By Chris Nicholson of Portland, Oregon. Chris is a Reed College student and the organizer of Oregon Healthcare for Kids - and is organizing a rally this Thursday at the capitol. (Details below.)
Karen Minnis is up to it again.
House Bill 3500, which would provide healthcare to the over 100,000 Oregon kids who are uninsured, is a bill Oregon legislators can't afford to vote against. It's a measure which, if it were put to the voters, would pass overwhelmingly because it does something most Oregonians agree is fundamentally right; HB 3500 provides healthcare for all of Oregon's kids.
But Speaker Minnis believes that just because something would pass, doesn't mean it should be voted on. In her view, if someone in power, her, for example, opposes a piece of legislation on the grounds that it's a tax increase, then hey, its perfectly fine to subvert the majority and prevent her colleagues from voting on it.
Never mind the fact that all she's really doing is preventing a vote by the people on the measure, as it would go to the people to be voted on were it ever considered and passed in the legislature. So no, Karen Minnis isn't just subverting the majority will of the Legislature, she's subverting the majority will of the people of Oregon. And all because Karen Minnis can't stomach letting the people vote on a tax increase.
Does anyone else think Minnis is just still stinging from Measure 30?
The fact is that this bill is very different from Measure 30; its a cigarette tax, and one which would go to paying for healthcare for kids. Cigarette taxes have been easier to pass in previous cases than normal tax increases, and children's healthcare is a very popular issue with the voters. Minnis knows this, and yet she's still not willing to let the bill be considered on the floor of the house.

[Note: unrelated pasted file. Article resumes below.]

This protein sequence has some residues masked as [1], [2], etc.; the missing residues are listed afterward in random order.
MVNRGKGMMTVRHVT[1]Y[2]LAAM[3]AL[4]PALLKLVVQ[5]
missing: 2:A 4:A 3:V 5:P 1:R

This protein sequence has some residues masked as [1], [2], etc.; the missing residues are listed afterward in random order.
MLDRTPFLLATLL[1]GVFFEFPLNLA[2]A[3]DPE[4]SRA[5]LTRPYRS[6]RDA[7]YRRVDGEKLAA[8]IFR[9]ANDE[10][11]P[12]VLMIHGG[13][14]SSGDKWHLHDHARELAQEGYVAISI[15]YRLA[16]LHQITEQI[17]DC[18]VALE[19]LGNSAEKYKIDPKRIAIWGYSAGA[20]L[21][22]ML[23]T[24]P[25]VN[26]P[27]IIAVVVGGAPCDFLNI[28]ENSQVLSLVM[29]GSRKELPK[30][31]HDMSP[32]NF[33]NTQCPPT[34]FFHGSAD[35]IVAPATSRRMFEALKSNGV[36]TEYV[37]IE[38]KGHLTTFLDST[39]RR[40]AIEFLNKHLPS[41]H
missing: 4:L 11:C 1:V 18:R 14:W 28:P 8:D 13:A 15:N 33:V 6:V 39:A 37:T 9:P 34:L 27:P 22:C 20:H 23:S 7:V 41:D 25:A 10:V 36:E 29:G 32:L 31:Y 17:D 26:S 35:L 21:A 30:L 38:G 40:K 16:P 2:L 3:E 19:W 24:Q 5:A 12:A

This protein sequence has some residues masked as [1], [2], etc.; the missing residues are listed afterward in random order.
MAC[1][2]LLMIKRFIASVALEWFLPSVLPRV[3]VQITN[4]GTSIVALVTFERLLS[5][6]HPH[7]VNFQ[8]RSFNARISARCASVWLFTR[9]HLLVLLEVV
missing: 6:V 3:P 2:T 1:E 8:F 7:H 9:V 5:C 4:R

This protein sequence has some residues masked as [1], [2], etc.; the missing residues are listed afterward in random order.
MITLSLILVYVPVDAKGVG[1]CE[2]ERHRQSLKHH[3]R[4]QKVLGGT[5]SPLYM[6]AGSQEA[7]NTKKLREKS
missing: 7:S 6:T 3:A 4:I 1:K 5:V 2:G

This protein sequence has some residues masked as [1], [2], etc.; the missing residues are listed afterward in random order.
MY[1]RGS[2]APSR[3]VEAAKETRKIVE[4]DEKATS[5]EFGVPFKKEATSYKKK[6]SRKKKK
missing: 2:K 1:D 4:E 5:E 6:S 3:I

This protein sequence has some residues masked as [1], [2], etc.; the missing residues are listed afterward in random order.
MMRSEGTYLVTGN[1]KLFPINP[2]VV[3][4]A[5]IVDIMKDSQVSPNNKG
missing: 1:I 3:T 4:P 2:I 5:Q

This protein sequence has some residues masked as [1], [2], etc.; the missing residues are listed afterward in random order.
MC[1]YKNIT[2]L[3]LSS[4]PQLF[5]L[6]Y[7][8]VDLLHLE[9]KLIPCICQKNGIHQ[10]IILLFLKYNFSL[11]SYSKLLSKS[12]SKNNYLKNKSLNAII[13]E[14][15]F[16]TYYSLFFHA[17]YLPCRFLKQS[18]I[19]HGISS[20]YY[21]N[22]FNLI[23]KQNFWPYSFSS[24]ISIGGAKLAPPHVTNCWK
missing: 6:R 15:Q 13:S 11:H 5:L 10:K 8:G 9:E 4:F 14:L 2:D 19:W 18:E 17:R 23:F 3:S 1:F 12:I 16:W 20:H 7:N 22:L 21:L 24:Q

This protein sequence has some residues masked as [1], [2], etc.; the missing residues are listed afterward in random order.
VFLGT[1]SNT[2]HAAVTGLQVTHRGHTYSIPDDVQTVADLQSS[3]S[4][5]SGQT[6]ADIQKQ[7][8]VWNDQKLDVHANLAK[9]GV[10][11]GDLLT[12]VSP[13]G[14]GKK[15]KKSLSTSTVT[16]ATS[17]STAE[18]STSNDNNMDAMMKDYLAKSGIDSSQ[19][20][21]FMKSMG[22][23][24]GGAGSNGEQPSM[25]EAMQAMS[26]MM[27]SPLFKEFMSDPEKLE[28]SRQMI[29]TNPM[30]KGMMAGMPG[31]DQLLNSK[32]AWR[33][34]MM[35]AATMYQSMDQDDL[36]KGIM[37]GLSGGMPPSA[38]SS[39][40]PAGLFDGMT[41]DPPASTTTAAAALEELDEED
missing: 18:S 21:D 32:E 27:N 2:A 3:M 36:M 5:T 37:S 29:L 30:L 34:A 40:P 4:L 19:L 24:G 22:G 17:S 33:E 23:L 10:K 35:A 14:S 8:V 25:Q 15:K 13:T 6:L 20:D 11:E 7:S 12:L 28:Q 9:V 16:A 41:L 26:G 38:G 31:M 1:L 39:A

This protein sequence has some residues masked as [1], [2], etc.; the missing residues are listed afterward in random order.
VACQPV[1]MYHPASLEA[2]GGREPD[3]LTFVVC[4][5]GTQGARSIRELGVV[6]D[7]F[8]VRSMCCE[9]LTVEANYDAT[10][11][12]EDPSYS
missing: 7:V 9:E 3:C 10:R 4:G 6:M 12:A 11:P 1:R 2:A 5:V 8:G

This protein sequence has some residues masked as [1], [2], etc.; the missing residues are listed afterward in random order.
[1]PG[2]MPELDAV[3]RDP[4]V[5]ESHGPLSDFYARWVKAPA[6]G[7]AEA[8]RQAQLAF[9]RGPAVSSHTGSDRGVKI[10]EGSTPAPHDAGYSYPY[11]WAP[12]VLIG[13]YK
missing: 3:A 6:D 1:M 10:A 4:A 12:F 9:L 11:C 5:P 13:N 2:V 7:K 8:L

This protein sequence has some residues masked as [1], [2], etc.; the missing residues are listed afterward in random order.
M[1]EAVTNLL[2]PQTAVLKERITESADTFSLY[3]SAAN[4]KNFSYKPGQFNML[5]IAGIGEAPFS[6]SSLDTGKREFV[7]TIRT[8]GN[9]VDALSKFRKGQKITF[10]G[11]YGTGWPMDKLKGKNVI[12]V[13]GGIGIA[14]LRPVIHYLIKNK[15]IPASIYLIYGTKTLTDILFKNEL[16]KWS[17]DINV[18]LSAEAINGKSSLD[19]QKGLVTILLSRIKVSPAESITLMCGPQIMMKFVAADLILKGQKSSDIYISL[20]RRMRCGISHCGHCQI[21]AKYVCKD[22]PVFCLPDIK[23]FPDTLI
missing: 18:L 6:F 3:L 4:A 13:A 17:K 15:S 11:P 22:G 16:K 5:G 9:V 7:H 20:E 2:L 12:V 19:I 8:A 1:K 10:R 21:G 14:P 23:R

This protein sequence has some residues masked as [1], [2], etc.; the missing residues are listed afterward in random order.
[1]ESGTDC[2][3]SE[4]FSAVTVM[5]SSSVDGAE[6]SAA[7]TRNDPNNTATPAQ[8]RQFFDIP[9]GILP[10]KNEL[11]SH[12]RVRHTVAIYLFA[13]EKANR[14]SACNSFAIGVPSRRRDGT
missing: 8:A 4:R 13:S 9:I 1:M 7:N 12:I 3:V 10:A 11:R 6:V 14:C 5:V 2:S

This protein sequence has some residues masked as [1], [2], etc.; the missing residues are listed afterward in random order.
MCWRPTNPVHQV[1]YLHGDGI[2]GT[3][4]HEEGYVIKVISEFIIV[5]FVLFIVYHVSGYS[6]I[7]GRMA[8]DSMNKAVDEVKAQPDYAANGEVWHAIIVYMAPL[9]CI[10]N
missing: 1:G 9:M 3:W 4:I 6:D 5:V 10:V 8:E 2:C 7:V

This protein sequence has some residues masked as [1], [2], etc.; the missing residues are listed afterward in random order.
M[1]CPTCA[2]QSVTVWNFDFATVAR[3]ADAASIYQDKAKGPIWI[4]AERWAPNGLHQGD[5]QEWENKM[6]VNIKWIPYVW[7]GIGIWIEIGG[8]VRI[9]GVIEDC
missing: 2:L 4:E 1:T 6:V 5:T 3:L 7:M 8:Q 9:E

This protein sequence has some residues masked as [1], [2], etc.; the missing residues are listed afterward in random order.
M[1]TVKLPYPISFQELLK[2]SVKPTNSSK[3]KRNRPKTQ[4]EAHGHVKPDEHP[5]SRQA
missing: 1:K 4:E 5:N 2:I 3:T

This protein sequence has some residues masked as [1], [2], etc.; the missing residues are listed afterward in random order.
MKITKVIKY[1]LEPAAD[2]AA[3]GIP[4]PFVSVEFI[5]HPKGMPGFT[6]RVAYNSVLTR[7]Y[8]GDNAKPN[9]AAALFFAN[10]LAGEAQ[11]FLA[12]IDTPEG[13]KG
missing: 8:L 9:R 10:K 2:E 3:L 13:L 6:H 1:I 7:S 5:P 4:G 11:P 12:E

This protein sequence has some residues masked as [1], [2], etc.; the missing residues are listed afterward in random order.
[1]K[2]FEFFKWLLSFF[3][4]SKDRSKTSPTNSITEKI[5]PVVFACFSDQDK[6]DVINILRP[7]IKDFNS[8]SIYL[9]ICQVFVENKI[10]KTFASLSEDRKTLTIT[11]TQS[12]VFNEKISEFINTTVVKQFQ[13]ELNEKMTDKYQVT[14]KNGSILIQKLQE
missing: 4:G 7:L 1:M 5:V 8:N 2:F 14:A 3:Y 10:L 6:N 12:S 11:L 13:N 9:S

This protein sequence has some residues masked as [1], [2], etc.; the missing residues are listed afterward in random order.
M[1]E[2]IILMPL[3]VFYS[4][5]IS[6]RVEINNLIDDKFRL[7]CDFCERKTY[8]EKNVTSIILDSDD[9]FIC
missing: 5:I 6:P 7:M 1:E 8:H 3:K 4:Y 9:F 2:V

Could it be that Karen Minnis has taken money from the tobacco industry in the last two election cycles for which data is available (2002 and 2000). Why, yes she has.
In the end, this issue isn't about Karen Minnis, or partisan squabbling, or contributions from tobacco companies. It's about the kid in fourth grade who can't read the board because he can't afford to get eye glasses. Or the pee-wee football player who always has to leave the game early because he can't afford the asthma inhaler he so badly needs. It's about the girl who always has the runny nose because her parents can't pay for the allergy medication or allergy shots which would make her feel better.
Finally, it's the four year old girl whose parents smoke cigarettes who will grow up with all kinds of health problems because of second hand smoke. These are kids who end up going to the emergency room and wasting taxpayer dollars because they can't get the preventative healthcare they need. And that's why this bill makes sense. Because it's cheaper to fix a small problem before it becomes a big one.
Chris Nicholson is a politically active Reed College student and the organizer of Oregon Healthcare for Kids, a group working to get a vote on House Bill 3500, which would provide healthcare for the over 100,000 Oregon kids who don't have it. Oregon Healthcare for Kids is holding a rally this Thursday on the capitol steps from 11 AM to 2 PM to protest Minnis' inaction. Speakers will be Senators Alan Bates and Vicki Walker, Representatives Jeff Merkley, Mitch Greenlick, and Billy Dalto, and Oregon College Republicans Chair John Swanson. Click here for more info and carpool information.
July 06, 2005 | | guest column.Posted in